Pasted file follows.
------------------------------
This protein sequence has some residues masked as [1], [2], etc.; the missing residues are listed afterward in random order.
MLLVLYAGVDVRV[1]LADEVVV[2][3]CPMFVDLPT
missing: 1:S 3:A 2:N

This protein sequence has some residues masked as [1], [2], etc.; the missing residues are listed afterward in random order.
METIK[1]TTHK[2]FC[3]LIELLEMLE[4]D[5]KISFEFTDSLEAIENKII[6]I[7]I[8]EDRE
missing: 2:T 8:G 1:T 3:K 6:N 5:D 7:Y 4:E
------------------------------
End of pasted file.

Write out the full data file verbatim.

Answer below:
This protein sequence has some residues masked as [1], [2], etc.; the missing residues are listed afterward in random order.
MLLVLYAGVDVRV[1]LADEVVV[2][3]CPMFVDLPT
missing: 1:S 3:A 2:N

This protein sequence has some residues masked as [1], [2], etc.; the missing residues are listed afterward in random order.
METIK[1]TTHK[2]FC[3]LIELLEMLE[4]D[5]KISFEFTDSLEAIENKII[6]I[7]I[8]EDRE
missing: 2:T 8:G 1:T 3:K 6:N 5:D 7:Y 4:E